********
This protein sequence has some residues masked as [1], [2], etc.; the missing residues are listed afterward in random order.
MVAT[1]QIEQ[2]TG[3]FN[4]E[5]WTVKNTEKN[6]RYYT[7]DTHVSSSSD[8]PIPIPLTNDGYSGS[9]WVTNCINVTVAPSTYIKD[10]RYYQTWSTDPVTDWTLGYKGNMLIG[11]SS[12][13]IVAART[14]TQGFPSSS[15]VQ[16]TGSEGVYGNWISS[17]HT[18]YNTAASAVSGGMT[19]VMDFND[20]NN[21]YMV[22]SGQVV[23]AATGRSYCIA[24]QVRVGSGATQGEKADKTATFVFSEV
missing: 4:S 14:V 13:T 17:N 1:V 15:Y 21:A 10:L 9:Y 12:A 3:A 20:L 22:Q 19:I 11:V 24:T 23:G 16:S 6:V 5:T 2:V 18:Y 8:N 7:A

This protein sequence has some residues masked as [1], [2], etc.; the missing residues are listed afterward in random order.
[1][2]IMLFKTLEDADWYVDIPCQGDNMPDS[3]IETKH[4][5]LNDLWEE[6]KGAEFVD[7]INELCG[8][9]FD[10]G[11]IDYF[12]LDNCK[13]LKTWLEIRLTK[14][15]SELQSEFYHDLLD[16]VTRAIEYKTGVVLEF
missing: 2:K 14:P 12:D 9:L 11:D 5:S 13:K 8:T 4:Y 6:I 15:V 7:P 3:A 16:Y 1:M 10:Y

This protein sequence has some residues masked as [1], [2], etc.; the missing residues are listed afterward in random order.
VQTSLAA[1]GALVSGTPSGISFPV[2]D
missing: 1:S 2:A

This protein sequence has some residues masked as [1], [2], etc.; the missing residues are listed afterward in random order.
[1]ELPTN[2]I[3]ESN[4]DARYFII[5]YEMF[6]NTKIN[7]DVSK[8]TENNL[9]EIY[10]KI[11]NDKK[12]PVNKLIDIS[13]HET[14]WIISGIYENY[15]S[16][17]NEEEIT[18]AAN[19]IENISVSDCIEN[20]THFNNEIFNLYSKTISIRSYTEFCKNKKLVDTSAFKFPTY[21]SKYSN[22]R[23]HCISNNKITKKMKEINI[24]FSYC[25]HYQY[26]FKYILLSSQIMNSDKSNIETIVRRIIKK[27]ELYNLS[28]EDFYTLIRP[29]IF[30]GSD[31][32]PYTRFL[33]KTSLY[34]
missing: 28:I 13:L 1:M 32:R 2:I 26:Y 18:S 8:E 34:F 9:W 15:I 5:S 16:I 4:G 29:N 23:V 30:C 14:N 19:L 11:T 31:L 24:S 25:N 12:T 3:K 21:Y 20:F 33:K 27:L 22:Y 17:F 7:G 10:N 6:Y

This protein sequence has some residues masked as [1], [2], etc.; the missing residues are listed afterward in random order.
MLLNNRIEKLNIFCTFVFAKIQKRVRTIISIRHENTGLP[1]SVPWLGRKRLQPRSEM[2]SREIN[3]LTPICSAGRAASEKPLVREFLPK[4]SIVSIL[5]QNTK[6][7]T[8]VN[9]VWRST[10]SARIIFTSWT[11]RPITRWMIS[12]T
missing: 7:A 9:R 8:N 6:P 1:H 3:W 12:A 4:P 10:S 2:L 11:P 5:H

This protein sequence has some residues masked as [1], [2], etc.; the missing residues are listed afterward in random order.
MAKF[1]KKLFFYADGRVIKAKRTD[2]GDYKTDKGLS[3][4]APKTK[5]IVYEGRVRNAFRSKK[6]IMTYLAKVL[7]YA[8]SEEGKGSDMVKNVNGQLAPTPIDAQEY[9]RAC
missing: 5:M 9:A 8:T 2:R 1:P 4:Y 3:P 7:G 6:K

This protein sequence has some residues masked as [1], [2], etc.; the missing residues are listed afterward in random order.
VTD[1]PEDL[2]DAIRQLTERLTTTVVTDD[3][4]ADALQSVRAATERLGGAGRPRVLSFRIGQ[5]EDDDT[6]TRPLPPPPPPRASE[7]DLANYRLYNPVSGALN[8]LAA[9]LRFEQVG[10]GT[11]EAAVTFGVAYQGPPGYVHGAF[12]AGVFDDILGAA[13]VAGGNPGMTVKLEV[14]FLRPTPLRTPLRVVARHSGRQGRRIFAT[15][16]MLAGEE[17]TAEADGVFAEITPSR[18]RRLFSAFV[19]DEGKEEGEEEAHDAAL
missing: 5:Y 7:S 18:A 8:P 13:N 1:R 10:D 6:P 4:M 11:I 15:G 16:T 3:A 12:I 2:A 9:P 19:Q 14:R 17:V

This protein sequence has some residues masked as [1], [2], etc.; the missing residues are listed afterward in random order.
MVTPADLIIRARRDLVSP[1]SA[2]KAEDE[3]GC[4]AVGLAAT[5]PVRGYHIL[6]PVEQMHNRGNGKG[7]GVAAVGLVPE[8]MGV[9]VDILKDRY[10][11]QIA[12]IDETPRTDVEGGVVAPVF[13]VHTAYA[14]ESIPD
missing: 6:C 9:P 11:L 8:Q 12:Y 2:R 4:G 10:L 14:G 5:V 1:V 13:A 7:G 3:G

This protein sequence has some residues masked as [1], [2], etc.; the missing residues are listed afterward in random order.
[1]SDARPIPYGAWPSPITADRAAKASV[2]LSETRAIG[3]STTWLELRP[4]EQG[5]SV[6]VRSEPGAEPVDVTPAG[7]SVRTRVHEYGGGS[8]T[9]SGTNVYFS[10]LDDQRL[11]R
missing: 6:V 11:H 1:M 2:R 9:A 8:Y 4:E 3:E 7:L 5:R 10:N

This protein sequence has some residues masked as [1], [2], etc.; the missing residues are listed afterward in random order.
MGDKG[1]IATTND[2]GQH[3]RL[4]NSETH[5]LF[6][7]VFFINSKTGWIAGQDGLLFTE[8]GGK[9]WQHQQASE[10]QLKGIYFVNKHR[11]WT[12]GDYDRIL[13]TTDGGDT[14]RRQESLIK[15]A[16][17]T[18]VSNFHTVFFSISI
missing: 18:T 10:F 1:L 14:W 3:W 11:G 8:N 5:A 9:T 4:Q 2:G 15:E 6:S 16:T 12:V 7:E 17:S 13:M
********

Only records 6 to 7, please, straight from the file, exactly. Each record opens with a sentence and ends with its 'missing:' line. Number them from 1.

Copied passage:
This protein sequence has some residues masked as [1], [2], etc.; the missing residues are listed afterward in random order.
MAKF[1]KKLFFYADGRVIKAKRTD[2]GDYKTDKGLS[3][4]APKTK[5]IVYEGRVRNAFRSKK[6]IMTYLAKVL[7]YA[8]SEEGKGSDMVKNVNGQLAPTPIDAQEY[9]RAC
missing: 5:M 9:A 8:T 2:R 1:P 4:Y 3:P 7:G 6:K

This protein sequence has some residues masked as [1], [2], etc.; the missing residues are listed afterward in random order.
VTD[1]PEDL[2]DAIRQLTERLTTTVVTDD[3][4]ADALQSVRAATERLGGAGRPRVLSFRIGQ[5]EDDDT[6]TRPLPPPPPPRASE[7]DLANYRLYNPVSGALN[8]LAA[9]LRFEQVG[10]GT[11]EAAVTFGVAYQGPPGYVHGAF[12]AGVFDDILGAA[13]VAGGNPGMTVKLEV[14]FLRPTPLRTPLRVVARHSGRQGRRIFAT[15][16]MLAGEE[17]TAEADGVFAEITPSR[18]RRLFSAFV[19]DEGKEEGEEEAHDAAL
missing: 5:Y 7:S 18:A 8:P 13:N 1:R 10:D 6:P 4:M 11:I 15:G 16:T 3:A 12:I 2:A 9:P 19:Q 14:R 17:V